Saturday, July 6, 2019

FLORIDA: AdventHealth Uses Circumcision as Incentive for Heart of Florida Maternity Patients

Come for the birth, stay for the circumcision!

Up until recently, Heart of Florida Health Center maternity patients on Medicaid had to travel 40 miles to Gainsville to have their babies. But now, according to an article published on Ocala Star Banner, they can deliver at AdventHealth Ocala starting in August.

The article reads almost like a paid advertisement put out by AdventHealth, a healthcare system spanning 10 states. They have recently acquired the lease for the Ocala facility from another group called Community Health Systems and are using circumcision as an incentive to attract customers.

"The deal also will bring in-house circumcision services back to AdventHealth Ocala, which the hospital's previous operator stopped providing several years ago," reads the article. No question as to why the previous operator stopped providing circumcision in the first place.
 According to AdventHealth Ocala spokeswoman. Richelle Hoenes-Ahearn, "This procedure was not offered prior to AdventHealth acquiring the hospital. However, we have plans for our medical teams to provide circumcision at AdventHealth Ocala within the next several weeks." 
The article goes on:
Heart of Florida CEO Jamie Ulmer said he only recently learned circumcision was not available at AdventHealth Ocala. Those with private insurance were able to get the procedure done outside of the hospital, but no local doctors will accept Medicaid for circumcision services. That left mothers scrambling to find a provider outside the area before the Medicaid cut-off time for the procedure, which is 27 days after birth. After that, babies have to wait for months before Medicaid will cover the procedure.

"As part of the collaboration we worked out, all babies will be able to get circumcisions at the hospital before they leave," he said.

Which raises the question; shouldn't public health coffers be used only for medically necessary procedures? Why aren't doctors accepting medicaid for circumcisions, and how is the Heart of Florida/AdventHealth deal getting around this?
"No one is saying your baby has to have a circumcision, but having the choice is first and foremost. How can you make a decision if you don't even have a choice?" Ulmer says, but here again, questions arise.

In any other case, reaping profit from non-medical surgery on healthy, non-consenting individuals constitutes medical fraud.

Without medical or clinical indication, can doctors even be performing surgery on healthy, non-consenting minors, let alone be giving parents any kind of "choice?"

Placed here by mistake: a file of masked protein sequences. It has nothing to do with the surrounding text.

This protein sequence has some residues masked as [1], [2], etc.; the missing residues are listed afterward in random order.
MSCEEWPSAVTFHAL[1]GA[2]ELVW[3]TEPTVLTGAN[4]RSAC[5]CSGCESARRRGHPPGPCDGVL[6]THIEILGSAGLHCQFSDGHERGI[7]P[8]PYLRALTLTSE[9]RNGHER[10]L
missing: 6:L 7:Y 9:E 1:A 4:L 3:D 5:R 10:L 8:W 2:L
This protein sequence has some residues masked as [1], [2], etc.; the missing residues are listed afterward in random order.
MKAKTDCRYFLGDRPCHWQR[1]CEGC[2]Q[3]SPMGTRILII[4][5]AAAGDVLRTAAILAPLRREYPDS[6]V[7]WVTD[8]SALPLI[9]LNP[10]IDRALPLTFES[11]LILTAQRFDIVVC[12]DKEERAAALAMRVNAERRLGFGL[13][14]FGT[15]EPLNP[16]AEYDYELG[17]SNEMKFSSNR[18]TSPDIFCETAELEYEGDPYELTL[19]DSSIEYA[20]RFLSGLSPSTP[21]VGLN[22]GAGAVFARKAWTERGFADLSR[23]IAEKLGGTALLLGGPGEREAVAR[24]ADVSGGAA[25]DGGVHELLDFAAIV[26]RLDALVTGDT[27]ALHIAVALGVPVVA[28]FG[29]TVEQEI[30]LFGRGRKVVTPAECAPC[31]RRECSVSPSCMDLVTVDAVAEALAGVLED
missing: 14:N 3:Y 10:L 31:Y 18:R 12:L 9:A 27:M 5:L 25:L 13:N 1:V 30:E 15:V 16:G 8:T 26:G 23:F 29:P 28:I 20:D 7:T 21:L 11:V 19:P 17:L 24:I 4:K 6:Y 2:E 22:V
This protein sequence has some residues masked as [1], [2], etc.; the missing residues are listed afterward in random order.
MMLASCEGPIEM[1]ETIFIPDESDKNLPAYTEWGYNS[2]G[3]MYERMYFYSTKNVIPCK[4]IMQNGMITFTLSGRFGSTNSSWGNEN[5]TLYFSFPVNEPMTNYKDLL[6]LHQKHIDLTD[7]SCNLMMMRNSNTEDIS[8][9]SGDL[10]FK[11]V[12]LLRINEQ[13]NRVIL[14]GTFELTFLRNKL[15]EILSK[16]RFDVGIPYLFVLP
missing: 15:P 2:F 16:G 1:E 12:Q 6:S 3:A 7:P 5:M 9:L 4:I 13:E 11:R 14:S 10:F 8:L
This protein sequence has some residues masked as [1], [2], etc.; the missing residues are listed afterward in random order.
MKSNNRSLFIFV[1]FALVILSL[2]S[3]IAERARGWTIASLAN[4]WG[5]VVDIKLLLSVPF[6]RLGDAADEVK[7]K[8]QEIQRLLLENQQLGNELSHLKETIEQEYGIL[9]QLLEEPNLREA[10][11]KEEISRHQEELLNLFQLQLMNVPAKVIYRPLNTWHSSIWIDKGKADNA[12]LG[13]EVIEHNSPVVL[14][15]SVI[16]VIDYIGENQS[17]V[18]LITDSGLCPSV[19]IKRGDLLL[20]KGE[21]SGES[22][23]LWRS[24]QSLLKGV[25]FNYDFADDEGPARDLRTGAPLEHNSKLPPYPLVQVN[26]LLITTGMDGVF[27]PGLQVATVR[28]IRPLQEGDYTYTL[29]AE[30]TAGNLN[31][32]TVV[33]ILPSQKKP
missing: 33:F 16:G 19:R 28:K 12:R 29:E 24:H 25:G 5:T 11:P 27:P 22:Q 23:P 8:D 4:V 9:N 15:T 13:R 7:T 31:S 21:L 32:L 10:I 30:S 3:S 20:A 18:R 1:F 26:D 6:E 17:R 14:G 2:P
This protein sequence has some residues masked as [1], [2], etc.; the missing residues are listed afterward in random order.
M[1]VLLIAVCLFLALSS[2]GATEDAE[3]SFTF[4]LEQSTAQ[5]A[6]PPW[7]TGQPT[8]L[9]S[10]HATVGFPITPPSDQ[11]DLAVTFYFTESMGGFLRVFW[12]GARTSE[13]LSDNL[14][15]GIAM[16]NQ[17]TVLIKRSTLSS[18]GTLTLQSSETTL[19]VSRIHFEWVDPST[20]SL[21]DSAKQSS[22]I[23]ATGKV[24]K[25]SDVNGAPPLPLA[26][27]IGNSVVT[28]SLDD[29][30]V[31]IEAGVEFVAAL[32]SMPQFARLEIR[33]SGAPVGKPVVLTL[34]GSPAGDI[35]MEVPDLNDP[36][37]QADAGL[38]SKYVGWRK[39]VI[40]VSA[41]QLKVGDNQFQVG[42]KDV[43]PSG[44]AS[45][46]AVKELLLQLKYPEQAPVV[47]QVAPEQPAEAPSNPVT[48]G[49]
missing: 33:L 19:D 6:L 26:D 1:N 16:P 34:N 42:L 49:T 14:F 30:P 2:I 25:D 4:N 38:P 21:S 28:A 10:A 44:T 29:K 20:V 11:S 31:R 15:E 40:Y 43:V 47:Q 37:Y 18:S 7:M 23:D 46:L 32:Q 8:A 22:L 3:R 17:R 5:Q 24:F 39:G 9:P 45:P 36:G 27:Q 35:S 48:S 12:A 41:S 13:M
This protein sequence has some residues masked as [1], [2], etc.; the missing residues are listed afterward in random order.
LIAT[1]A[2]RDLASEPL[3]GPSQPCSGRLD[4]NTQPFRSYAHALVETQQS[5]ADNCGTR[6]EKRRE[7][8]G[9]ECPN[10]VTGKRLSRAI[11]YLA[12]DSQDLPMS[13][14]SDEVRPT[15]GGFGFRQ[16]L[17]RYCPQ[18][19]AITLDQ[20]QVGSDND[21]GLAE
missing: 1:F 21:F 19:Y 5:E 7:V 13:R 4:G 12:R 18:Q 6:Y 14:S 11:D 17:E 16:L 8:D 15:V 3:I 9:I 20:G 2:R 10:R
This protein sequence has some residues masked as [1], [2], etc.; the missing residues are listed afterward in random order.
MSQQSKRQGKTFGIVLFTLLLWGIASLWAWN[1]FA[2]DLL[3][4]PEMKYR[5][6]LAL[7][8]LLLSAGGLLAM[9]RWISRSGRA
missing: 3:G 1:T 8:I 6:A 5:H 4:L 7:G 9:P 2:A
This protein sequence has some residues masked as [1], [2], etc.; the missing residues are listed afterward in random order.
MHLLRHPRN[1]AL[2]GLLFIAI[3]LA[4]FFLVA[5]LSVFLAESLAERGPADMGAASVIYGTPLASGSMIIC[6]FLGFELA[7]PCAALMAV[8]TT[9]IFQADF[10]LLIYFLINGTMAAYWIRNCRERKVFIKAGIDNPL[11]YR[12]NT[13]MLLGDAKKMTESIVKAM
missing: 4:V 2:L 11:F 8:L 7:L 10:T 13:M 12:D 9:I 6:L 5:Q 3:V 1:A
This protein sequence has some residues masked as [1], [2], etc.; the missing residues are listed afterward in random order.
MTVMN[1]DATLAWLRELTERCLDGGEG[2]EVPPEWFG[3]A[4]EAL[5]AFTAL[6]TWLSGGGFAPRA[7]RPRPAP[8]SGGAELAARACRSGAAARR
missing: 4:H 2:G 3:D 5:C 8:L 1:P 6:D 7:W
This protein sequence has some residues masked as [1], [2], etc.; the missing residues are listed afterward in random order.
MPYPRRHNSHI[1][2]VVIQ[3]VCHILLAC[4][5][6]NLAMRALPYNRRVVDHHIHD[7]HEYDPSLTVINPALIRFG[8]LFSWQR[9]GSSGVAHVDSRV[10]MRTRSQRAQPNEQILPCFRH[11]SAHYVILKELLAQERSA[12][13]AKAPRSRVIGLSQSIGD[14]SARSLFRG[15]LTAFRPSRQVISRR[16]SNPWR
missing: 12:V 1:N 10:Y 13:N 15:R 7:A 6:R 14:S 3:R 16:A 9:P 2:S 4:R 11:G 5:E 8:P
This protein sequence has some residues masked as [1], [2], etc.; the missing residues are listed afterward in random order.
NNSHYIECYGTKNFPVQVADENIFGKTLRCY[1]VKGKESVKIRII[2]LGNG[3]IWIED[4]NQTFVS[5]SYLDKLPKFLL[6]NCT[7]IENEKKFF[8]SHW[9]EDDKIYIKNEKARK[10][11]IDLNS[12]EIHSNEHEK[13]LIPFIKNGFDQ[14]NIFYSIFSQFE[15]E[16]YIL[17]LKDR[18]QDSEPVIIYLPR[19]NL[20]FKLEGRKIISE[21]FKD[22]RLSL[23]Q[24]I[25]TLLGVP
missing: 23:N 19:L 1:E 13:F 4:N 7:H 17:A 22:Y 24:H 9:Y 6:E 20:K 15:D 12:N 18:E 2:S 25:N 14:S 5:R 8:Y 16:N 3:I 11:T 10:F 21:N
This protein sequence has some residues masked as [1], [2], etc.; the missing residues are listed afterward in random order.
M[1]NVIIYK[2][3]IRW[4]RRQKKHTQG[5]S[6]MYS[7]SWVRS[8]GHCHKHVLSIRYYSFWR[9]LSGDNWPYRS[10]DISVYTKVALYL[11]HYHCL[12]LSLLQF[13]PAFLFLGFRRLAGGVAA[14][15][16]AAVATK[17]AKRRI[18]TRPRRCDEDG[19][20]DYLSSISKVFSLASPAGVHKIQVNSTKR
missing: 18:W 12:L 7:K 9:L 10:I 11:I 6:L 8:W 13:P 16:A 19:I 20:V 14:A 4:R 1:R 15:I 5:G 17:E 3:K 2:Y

Ignored here is the fact that a child is being deprived of his choice on a permanent, non-therapeutic surgical alteration on his body.

If "religious freedom" and "parental choice" are going to be cited here, does the CEO intend on extending similar services for parents who want their daughters to be circumcised?

As if it weren't bad enough that the circumcision of infants is being use as an incentive for maternity patients, inaccurate numbers are being cited to do it.
At the end of the author, Carlos E. Medina writes:
"A majority of baby boys, about 77 percent, in the United States get circumcised, but the rate has fallen from more than 80 percent since the 1960s, according to the Centers for Disease Control and Prevention.

The CDC recommends circumcision for a number of reasons, including the reduced incidence of contracting HIV infection from an HIV-infected woman."
He, either inadvertently, or quite deliberately quotes an inaccurate circumcision rate. This information contrasts with figures released by the CDC, which are actually much lower.

According to Reuter’s:

“In one survey, newborn male circumcision rates fell to 56.9 percent in 2008 from 62.9 percent in 1999. In another, rates of circumcision fell to 54.7 percent in 2010 from 58.4 percent in 2001. In a third, rates fell to 56.3 percent in 2008 from 63.5 percent in 1999.”

A stark difference from the quoted 77%.

Regarding HIV transmission, the CDC recommends circumcision for *adults* who are at high risk. It did *not* issue a recommendation for male infant circumcision, instead mirroring the AAP, which said in their 2012 circumcision policy statement that parents ought to weigh the evidence.
The AAP said in their 2012 Circumcision Policy Statement that “The benefits of circumcision are not great enough to recommend it.” The statement has expired, by the way, which leaves the AAP currently without a statement, so there is no actual recommendation from any respected medical organization that male infants ought to be circumcised. 
I wonder; was this information given to him by AdventHealth? Or does the author have ulterior motives? 
Let’s give him the benefit of the doubt and assume he just didn’t do his homework; the information is still incorrect and needs to be updated.

I have written a letter to the editor, but haven't yet heard back from them, and the information remains the same as of today. (July 6, 2019)

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